Gussie is dying. The cancer has been tramping through her body since the millennium, stopping viciously in various organs.
The first, particularly spiteful stop was in her fallow uterus. Single, never married, never impregnated, Gussie suffered the indignity of cancer there at age 68. Yet with her indomitable Irish spirit, she consented to the organ's removal. And moved forward.
Which included our meeting for the very first time as second cousins when she invited my wife and me to stay at her home in Dublin. So in July 2002, for the first time in my 57 years, I met the family my paternal grandmother had left when she immigrated to the United States in 1908. That July visit was wonderful because Gussie (Kathleen Augusta Fitzsimons, on her professional card) is herself wonderful, funny, reverent and irreverent all at the same time, generous and adventuresome.
Within two years, the cells gathered themselves en masse again, this time in her left quadriceps muscle. Surgery was once more the solution. Remove the affected muscles and learn to walk again on the green sod. She did.
The cells then ducked, dispersed into the lungs, and reappeared earlier this year skulking across an MRI image. "Like flakes spread out in a snow globe," she told me, coughing dreadfully while we waited for a cab to take us to The Importance of Being Earnest at the Abbey Theatre when I was back in Dublin a few weeks ago.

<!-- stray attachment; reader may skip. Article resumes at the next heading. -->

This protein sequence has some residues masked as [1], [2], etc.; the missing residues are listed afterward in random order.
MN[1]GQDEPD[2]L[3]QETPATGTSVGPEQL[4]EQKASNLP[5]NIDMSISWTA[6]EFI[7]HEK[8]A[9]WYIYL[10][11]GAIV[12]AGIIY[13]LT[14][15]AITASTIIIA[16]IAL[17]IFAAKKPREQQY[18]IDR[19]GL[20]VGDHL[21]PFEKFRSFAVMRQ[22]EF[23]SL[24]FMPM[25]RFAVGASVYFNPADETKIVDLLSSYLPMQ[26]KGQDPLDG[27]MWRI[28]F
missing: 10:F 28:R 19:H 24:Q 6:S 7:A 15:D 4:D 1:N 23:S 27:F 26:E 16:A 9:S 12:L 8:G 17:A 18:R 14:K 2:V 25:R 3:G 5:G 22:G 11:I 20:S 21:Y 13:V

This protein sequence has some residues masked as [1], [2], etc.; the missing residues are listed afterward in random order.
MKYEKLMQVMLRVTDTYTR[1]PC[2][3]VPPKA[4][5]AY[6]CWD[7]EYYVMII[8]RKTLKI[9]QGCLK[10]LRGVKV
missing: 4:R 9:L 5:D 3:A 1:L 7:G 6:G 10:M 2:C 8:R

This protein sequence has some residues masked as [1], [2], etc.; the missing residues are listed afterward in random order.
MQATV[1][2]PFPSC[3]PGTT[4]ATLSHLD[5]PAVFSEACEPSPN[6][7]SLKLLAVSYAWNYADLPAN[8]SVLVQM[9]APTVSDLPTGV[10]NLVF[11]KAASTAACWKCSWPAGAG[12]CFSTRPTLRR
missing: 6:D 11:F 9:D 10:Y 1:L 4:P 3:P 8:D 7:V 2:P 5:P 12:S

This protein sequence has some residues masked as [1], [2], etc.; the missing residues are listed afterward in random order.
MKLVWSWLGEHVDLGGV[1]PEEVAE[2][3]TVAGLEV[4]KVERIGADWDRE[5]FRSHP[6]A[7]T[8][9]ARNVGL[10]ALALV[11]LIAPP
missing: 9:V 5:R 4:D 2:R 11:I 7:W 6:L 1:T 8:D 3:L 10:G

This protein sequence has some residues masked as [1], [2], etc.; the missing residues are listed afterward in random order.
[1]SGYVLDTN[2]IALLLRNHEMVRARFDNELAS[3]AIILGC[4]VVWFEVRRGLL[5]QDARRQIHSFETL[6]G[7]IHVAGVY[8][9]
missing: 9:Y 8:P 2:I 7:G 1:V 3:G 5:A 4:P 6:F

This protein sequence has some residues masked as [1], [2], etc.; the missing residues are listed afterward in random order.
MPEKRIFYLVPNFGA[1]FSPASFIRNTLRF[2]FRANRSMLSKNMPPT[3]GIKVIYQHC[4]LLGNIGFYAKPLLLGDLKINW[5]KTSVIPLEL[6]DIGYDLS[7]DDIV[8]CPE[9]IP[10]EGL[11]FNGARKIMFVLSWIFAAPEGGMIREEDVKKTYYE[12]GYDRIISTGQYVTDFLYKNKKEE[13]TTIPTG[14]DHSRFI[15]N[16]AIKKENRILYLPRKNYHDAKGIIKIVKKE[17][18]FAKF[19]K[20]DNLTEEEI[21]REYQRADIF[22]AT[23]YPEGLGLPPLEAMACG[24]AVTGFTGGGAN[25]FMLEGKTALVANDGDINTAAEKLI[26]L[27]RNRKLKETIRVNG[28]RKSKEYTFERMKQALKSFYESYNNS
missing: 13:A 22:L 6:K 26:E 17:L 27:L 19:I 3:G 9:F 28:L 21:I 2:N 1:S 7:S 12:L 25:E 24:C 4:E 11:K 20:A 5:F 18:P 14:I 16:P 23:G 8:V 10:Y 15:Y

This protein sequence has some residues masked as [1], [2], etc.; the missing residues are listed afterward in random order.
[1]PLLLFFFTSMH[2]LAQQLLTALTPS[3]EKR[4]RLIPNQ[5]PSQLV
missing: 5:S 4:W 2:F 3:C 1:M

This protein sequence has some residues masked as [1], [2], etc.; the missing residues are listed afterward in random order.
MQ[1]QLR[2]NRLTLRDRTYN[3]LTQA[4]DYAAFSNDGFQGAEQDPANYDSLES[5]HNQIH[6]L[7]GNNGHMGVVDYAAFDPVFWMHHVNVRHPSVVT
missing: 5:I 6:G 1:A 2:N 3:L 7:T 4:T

A noticeable limp and swollen ankles limited Gussie's touring with me during that recent Dublin visit, but nothing stopped her wit and winsome ways. Even a dinner party for 30 members of my extended family of cousins once, twice and thrice removed was not too much.
But a doctor's visit for the limp was on the schedule for the day I left. It led to another MRI and the confirmation that the cells had gathered together yet again, forming a mass in her left gluteal muscle region. Damn cancer!
Gussie is dying, but she left yesterday for her annual trip to Lourdes where for the last 20 years she has volunteered as a nurse to care for the sick and disabled who come to its healing sanctuaries. Despite the limited time, Gussie is living fully even while her own body dies away around her.
Copyright © 2007 by Paul A. Metzler